11. Sex/gender discrimination laws and regulations • Pregnancy Discrimination Act (PDA) of 1978- maternity leave is like any other medical leave. • FMLA of 1993- individuals are given up to 12 weeks of leave without pay and may return to their jobs • Equal Pay Act of 1963 – pay similar wages for similar work. Differences: seniority, performance, quality/quantity of work, and factors other than sex like skill, effort, and working condition. Ledbetter case in 1979 • Lilly Ledbetter Fair Pay Act in 2009 eliminated the statute of limitations to file pay discrimination claims • Pay equity- pay for jobs requiring comparable levels of knowledge, skill, and ability should be similar, even if actual duties differ significantly. Also called comparable worth • Sexual harassment- actions that are sexually directed, are unwanted, and subject the worker to adverse employment conditions or create a hostile work environment

  12. Sex and gender issues Non traditional jobs – architecture, detectives, chefs, pilots….and women by Supreme Court, cannot be reassigned to protect their health or unborn baby with less pay Class Ceiling – discriminatory practices that have prevented women and other protected class members from advancing. Breaking the glass

  13. Differing sexual orientation – Federal courts: EEOC – gender at birth, is person’s gender. • Nepotism – allowing relatives to work for the same employer • Consensual relationships and romance at work • Sexual harassment – Quid pro quo: something for something and Hostile work environment: individual’s work performance or psychological well being is unreasonably affected by intimidating or offensive working conditions • Employer’s response: est. policy, communicate policy, train employees, investigate.. • Evidence shows different in different countries

  14. Individuals with disabilities-ADAAA • Essential job functions • Reasonable accommodations • Undue hardship – too expensive or undue hardship on employer • Genetic Bias regulation and Genetic Information Nondiscrimination Act (GINA): cannot collect information for insurance from genetic tests

  15. Managing disabilities in the workforce • P. 93 : what to ask and what not to ask when hiring • Employees that develop disabilities: handling accommodation requests--- it is the process more than the end result • ADAAA adaption: define the essential functions (job description) in advance, handle all requests, interact with employee in good faith, know and follow reasonable accommodation rules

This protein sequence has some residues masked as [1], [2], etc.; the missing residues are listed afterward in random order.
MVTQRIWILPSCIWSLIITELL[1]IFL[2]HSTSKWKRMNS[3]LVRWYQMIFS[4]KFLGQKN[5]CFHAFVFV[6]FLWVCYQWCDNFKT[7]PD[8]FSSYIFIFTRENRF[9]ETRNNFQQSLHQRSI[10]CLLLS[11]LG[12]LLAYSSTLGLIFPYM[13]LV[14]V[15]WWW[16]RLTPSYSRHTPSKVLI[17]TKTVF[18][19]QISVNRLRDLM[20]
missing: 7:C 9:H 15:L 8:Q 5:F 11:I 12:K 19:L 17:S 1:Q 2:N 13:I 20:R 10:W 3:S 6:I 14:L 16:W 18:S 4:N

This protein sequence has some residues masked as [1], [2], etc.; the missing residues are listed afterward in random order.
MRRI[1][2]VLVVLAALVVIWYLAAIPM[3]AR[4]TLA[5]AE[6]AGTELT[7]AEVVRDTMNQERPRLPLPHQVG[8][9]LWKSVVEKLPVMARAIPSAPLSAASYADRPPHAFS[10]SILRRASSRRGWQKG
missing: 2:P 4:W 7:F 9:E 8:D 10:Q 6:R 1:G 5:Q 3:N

16. Age and equal employment opportunity • Age Discrimination in Employment Act (ADEA), 1967 • Supreme Court – state employees may not sue state governments employers in federal courts because of ADEA as it is FEDERAL LAW. • Older Workers Benefit Protection Act (OWBPA) – signing liability waivers in exchange for severance packages • Overqualified: too old • Phased retirement: a strategy used to maintain older workers, employees gradually reduce their workloads and pay levels

  17. Religion and spirituality in the workplace • Title VII of Civil Rights Act: illegal to discriminate on religion • Dress and appearance • Holidays – work schedules – time for prayer • Bible studies • Hostile work environment if non Christians feel discriminated against

  18. Other discrimination • Immigration Reform and Control Acts (IRCA): I9 Forms, verify documents • I9 Training • Visas • Language issues: safety requirements to speak English….versus bilingual needs • Military Status and Uniformed Services Employment and Reemployment Rights Act (USERRA) of 1994: employees are required to notify their employers of military service obligations and employee has absence job protection

  19. Sexual orientation • Transvestites are not protected under ADAAA for having sexual behavior disorders--- • Domestic partner benefits – state to state and company to company • Appearance and Weight Discrimination: • You can set a dress code, as long as it is applied uniformly • Family Responsibility Discrimination (FRD): discrimination against caregivers at work

  20. Diversity Training • Legal awareness • Cultural awareness • Sensitivity awareness